The Wildlife Conflict Resolution Center has been working in the Greater Yellowstone Ecosystem since 2002 on a program to retire livestock grazing allotments that experience chronic conflict with wildlife, especially grizzly bears, wolves, bison, and bighorn sheep. In 2009 the National Wildlife Federation expanded this program to the 1.1-million-acre Charles M. Russell National Wildlife Refuge in north-central Montana. Ranchers receive fair payment for giving up their grazing privileges, and typically use the funds to secure grazing in locations without wildlife conflicts.
For more details on where we work, and the locations of specific allotments, please see the maps below:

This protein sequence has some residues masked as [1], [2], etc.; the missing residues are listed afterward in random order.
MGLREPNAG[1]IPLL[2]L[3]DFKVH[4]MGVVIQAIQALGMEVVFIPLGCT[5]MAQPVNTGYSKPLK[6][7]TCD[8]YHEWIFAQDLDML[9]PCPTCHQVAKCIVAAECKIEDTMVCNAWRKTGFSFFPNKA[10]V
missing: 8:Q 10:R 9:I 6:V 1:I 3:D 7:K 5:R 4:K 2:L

Interested in contributing? Find out how you can help!
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Urge Congress to stand up for polar bears and their young by opposing drilling in the Arctic National Wildlife Refuge.Read More
Students ages 9-18 are invited to share their big idea through the "Every Elephant Counts" contest for a chance to win a trip to Botswana.Read More
Get to know the amazing wildlife in your backyard and beyond.Read More
You don't have to travel far to join us for an event. Attend an upcoming event with one of our regional centers.